As exemplified in Michael Porter’s thinking, strategy is an outcome of rational calculation about competitive advantage that a company has in relation to new entrants and industry competitors (Pettigrew et al. 2001). According to Porter (1979), the goal of a corporate strategy is to find a position where in a company can best defend itself from these forces and influence them in its favour. In this regard, strategic thinking and change management has a greater role to play in improving the efficiency and competitiveness of Blockbuster. Applying strategic insights and approaches would enable the company to thrive in the changing business environment.
Strategy formulation
A model such as the one below may be used by the company for formulating its strategy. External appraisal may be conducted to assess the environment in which the company operates. External appraisal includes an assessment of industry structure and how changes in laws, politics and social preferences (changing consumer habits) affect the firm (Jofre 2011). An internal appraisal is equally important to identify the organizations strengths and capabilities as well as the threats, weaknesses and opportunities available.
Given that there are likely to be more than just one possible strategy, it will be necessary to discriminate among the possibilities through evaluation and choosing. A coherent evaluation should be based on goals and policies, competitive advantage arising from the strategy, and the alignment of the strategy to the needs of the external environment (Jofre 2011).
Fig.1 Basic model of strategy formulation (Jofre 2011)
To understand the internal and external factors affecting Blockbuster, it will be necessary to conduct a SWOT analysis of the company as well as examine porters 5 forces.
SWOT Analysis
Strengths
Blockbuster has abundance of retail stores which increases accessibility. The company also offers multiple outlets of delivery including online rentals (Miller 2010). Additionally, the company offers high quality products and ensures that its products are up to date (Ferrel & Hartline 2007)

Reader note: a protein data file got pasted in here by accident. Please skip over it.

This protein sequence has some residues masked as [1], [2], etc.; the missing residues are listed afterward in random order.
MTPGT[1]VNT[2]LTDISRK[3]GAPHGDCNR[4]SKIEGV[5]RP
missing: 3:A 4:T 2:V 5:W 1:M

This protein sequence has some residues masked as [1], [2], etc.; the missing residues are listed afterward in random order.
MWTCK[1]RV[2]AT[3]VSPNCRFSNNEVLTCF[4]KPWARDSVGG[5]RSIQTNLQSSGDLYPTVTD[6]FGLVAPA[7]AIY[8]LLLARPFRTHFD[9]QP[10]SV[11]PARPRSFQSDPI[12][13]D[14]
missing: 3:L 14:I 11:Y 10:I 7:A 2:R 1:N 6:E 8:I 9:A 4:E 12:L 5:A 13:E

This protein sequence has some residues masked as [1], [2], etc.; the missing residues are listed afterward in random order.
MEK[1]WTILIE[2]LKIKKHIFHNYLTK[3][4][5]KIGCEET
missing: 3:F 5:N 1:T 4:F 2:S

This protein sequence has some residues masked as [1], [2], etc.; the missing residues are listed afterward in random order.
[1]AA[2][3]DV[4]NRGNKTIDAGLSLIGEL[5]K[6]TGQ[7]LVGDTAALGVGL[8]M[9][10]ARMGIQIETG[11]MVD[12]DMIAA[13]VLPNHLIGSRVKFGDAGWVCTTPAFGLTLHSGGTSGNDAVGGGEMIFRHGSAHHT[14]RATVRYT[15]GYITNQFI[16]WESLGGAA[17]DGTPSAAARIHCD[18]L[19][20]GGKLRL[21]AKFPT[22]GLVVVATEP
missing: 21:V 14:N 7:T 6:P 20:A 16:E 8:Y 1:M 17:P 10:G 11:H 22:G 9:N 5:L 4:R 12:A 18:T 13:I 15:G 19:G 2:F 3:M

Weakness
The main weakness of Blockbuster has been its low adaptability to the changing business environment. Whilst the company implemented online video rentals, it failed to transform its business model early enough (Carr 2010). And as a result of the late entry of online video rental, the company has lost most of its customers to online competitors such as Redbox and Netflix. Its dependence on brick and mortar has been its main weakness.
Threats
Together with other high street retailers, Blockbuster faces the risk of being completely phased out in the market given the changing consumer habits and the emergence of online competitor such as Netflix and Redbox. Already more than 100 retail stores have been closed. Besides strong digital competition, the company faces the challenge of an emergence of alternative rental options which eventually provides consumers ownership of the rental movies. Consumers are increasingly migrating to these new choices such as Video-on-demand and DIVX (Clark et al. 2013)
Opportunities
The company does have many opportunities with which it can use to counter the perceived threats and weaknesses. The retail chain can, for example, use interactive media and other successful media outlets to regain consumer loyalty which has been lost to its online competitors over the past few years (Clark et al. 2013).
The retail chain also has a good position in the value chain. Blockbuster is a large company which makes contracts with major suppliers, producers and distributors of games and movies. Given its size and the large quantity of its purchases, the company is able to negotiate for lower prices than their competitors, providing them with an edge in the competitive business environment (Jordan 2011). Most recently, Netflix increased its monthly subscription rates. Blockbuster may take this to their advantage by targeting disrguntled Netflix customers.
Further, there is a huge opportunity available in the online market. The online video rental market has been growing in demand since the emergence of Netflix. With the growing demand, Blockbuster has the opportunity to move in and establish its presence in the online video rental market.
Blockbuster’s life cycle strategy
Fig.2 below shows Blockbuster’s strategic history. It comprise of four broad phases: start-up, growth, maturity and decline. The life-cycle also shows the impact made by initiatives to add to the original strategic position (Anon 2013) and a revision made when the original strategy becomes unsustainable or rather threatening.